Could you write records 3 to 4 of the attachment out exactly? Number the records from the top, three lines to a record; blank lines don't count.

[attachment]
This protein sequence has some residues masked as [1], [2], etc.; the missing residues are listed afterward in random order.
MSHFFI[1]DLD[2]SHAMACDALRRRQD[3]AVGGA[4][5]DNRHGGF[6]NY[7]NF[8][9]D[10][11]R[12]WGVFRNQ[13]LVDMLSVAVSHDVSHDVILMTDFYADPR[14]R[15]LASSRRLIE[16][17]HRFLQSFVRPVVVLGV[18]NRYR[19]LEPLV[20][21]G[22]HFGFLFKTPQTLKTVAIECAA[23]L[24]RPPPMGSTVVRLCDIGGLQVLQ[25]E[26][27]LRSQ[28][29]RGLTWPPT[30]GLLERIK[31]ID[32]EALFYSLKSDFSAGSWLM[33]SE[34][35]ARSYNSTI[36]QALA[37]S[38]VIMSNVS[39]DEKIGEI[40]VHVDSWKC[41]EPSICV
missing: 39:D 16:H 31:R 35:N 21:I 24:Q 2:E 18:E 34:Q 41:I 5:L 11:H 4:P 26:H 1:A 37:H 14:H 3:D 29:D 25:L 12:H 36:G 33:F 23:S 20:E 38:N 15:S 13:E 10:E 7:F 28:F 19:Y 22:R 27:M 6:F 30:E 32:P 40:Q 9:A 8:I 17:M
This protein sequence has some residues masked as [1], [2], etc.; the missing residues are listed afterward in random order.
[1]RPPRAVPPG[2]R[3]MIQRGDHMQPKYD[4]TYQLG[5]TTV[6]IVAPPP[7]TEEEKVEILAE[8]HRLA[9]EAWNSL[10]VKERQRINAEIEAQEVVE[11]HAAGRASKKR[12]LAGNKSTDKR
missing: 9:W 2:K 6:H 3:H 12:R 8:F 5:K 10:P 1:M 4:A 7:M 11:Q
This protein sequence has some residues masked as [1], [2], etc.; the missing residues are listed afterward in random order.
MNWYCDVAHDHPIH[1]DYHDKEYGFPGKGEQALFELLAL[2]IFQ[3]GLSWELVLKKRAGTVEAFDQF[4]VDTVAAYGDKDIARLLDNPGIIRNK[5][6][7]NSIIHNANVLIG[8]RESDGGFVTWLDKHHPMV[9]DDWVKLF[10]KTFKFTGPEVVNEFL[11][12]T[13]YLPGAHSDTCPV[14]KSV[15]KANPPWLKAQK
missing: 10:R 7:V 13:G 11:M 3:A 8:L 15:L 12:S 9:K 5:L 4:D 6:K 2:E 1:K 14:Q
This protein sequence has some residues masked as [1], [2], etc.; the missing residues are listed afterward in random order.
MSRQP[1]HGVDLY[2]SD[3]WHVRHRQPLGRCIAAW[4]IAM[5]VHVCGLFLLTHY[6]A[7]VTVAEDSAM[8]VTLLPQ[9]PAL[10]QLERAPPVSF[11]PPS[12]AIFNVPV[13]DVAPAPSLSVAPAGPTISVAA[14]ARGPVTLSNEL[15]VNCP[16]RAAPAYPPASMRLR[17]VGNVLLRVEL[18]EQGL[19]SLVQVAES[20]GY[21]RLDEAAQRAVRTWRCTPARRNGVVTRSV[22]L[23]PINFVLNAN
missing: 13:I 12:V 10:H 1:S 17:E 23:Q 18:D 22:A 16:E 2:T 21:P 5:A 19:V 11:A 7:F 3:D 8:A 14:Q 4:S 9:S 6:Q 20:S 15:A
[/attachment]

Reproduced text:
This protein sequence has some residues masked as [1], [2], etc.; the missing residues are listed afterward in random order.
MNWYCDVAHDHPIH[1]DYHDKEYGFPGKGEQALFELLAL[2]IFQ[3]GLSWELVLKKRAGTVEAFDQF[4]VDTVAAYGDKDIARLLDNPGIIRNK[5][6][7]NSIIHNANVLIG[8]RESDGGFVTWLDKHHPMV[9]DDWVKLF[10]KTFKFTGPEVVNEFL[11][12]T[13]YLPGAHSDTCPV[14]KSV[15]KANPPWLKAQK
missing: 10:R 7:V 13:G 11:M 3:A 8:L 15:L 12:S 9:K 5:L 4:D 6:K 2:E 1:K 14:Q
This protein sequence has some residues masked as [1], [2], etc.; the missing residues are listed afterward in random order.
MSRQP[1]HGVDLY[2]SD[3]WHVRHRQPLGRCIAAW[4]IAM[5]VHVCGLFLLTHY[6]A[7]VTVAEDSAM[8]VTLLPQ[9]PAL[10]QLERAPPVSF[11]PPS[12]AIFNVPV[13]DVAPAPSLSVAPAGPTISVAA[14]ARGPVTLSNEL[15]VNCP[16]RAAPAYPPASMRLR[17]VGNVLLRVEL[18]EQGL[19]SLVQVAES[20]GY[21]RLDEAAQRAVRTWRCTPARRNGVVTRSV[22]L[23]PINFVLNAN
missing: 13:I 12:V 10:H 1:S 17:E 23:Q 18:D 22:A 16:E 2:T 21:P 5:A 19:V 11:A 7:F 3:D 8:A 14:Q 4:S 9:S 6:Q 20:S 15:A